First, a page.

3

I am starting a small ASP.NET MVC project, each task on the board must come with unit tests. The project is small, just a few pages with not that much processing, so I decided not to implement DI. My thoughts being DI is for larger projects with dependency graphs.

However, now I am writing tests it has made me realise testing is more difficult. There is no constructor injection going on, so mocking these objects being used by the controller actions is proving troublesome.

If there are objects being instantiated on the action due to lack of contructor injection how can you mock them to test?

  • 6
    Why don't you use constructor injection? That gives you 90% of the DI benefits for virtually no work. – whatsisname Aug 18 '15 at 15:11
  • Well, in retrospect I would probably set up a DI container and use that. I had it in my head that DI setup was not worth the time on small projects. I am just looking to see if there is an alternative without implementing one (reversing the decision) – James Aug 18 '15 at 15:13
  • 2
    Try Microsoft Shims. – apocalypse Aug 18 '15 at 15:36
  • 1
    I find that fighting against the DI pattern is a losing battle when writing unit tests. You wind-up with crazy schemes or 3rd-party tools that are harder than simple constructor injection – Moby Disk Aug 18 '15 at 16:56
  • 2
    DI != IoC Container. You can ctor inject your dependencies without a fancy framework. – RubberDuck Aug 19 '15 at 9:47
9

Here's a question: does this look like DI?

public class MyCar
{
    private IEngine _engine;

    public MyCar(IEngine engine)
    {
        _engine = engine;
    }

    public MyCar()
        : this(new MyV8Engine())
    {

    }
}

It should, because it IS DI. Dependency Injection is about injecting a dependency into an object, instead of placing the burden of new'ing up or finding the dependency on the object that requires it. DI is not about using a framework, it is a design pattern that solves an issue.

It is very valid for small applications to use constructor-based injection and new'ing up objects in default constructors. The reason you don't see this as an example of DI is because often times your dependency graph quickly becomes very big and unwieldy and the move to a DI framework rapidly becomes advantageous as your application grows.

1

If there are objects being instantiated on the action due to lack of contructor injection how can you mock them to test?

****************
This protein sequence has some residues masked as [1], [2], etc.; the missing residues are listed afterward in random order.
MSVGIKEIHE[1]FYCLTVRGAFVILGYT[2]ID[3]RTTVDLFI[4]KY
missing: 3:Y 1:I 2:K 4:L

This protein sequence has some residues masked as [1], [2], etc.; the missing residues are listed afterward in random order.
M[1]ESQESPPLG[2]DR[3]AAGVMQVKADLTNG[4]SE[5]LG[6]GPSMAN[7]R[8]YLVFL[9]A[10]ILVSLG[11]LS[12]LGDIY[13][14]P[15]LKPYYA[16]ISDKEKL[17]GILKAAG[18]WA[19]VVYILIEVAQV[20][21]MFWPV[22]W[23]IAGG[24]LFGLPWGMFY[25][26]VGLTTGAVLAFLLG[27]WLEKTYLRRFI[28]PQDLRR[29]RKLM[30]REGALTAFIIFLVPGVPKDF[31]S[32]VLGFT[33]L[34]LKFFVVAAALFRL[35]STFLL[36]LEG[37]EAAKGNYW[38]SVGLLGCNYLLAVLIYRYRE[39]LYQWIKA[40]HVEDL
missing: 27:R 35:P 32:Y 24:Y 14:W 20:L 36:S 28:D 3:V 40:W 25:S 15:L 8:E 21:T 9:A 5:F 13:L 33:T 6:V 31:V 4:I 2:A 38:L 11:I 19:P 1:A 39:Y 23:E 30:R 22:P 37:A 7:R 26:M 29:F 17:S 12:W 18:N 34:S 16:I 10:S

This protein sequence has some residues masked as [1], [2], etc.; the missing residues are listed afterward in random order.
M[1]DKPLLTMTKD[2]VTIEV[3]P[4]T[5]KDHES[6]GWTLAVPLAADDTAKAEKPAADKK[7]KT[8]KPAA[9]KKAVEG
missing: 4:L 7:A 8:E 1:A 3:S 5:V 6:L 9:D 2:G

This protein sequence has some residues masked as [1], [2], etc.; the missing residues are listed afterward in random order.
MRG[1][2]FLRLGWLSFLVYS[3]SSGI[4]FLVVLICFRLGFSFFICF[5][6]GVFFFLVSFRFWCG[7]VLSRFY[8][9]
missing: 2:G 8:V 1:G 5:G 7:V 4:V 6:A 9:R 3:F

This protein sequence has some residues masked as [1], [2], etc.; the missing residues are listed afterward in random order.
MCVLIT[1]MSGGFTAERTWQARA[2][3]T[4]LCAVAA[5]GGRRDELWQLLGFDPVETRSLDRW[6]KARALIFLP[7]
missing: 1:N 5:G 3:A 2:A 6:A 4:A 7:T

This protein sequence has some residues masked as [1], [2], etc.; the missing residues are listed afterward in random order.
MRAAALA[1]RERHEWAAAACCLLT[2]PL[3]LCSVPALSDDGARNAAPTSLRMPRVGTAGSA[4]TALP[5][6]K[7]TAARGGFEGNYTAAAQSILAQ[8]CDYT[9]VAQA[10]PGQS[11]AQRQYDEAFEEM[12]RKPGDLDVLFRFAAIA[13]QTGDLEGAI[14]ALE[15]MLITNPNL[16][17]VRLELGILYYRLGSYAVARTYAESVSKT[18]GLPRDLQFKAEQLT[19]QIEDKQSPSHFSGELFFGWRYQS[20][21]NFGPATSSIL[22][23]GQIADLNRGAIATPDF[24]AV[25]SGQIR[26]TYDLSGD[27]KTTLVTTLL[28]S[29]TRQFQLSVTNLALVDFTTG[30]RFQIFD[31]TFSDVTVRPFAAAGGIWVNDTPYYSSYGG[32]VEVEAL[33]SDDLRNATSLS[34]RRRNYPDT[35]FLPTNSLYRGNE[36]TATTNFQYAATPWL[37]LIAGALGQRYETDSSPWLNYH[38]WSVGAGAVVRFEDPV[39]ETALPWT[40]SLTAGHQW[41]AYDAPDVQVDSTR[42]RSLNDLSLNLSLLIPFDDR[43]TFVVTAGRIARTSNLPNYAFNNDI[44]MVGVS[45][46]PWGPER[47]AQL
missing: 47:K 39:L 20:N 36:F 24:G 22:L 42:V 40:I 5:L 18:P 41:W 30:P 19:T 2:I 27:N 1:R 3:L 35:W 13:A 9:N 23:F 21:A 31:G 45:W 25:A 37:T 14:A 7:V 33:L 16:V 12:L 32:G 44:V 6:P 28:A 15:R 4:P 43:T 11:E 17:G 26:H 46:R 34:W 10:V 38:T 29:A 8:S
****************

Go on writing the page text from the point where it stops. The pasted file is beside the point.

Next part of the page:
You can refactor your code to encapsulate all code that should be mocked away into a seperate protected methods and then use partial-mocks to replace that logic.

Example (in java)

Original

protected void moveFiles(File[] destFiles, File[] sourceFiles) {
    int pos = 0;
    while (pos < fileCount) {
        File sourceFile = sourceFiles[pos];
        File destFile = destFiles[pos];

        // do some processing. i.e. rename destFile if it already exists.

        // do the copy. the test should not execute this
        sourceFile.renameTo(destFile)
        pos++;
    }
}

refactored:

protected void moveFiles(File[] destFiles, File[] sourceFiles) {
    int pos = 0;
    while (pos < fileCount) {
        File sourceFile = sourceFiles[pos];
        File destFile = destFiles[pos];

        // do some processing. i.e. rename destFile if it already exists.
        osFileMove(destFile, sourceFile);
        pos++;
    }
}

/** can be replaced by mock/stub in unittests */
protected boolean osFileMove(File destFile, File sourceFile) {
    return sourceFile.renameTo(destFile);
}

in the test you can replace osFileMove with a fake (example uses java org.mockito.Mockito)

import static org.mockito.Mockito.*;

FileCommands sut;
@Before
public void setup() {
    sut = spy(new FileCommands());
    doReturn(true).when(sut).osCreateDirIfNeccessary(any(File.class));
    doReturn(true).when(sut).osFileCopy(any(File.class), any(File.class));
    doReturn(true).when(sut).osFileMove(any(File.class), any(File.class));
    doReturn(true).when(sut).osDeleteFile(any(File.class));
}

If you later decide to use ioc you can move the os-spcific file operations osxXXXX into a seperate class plus an interface

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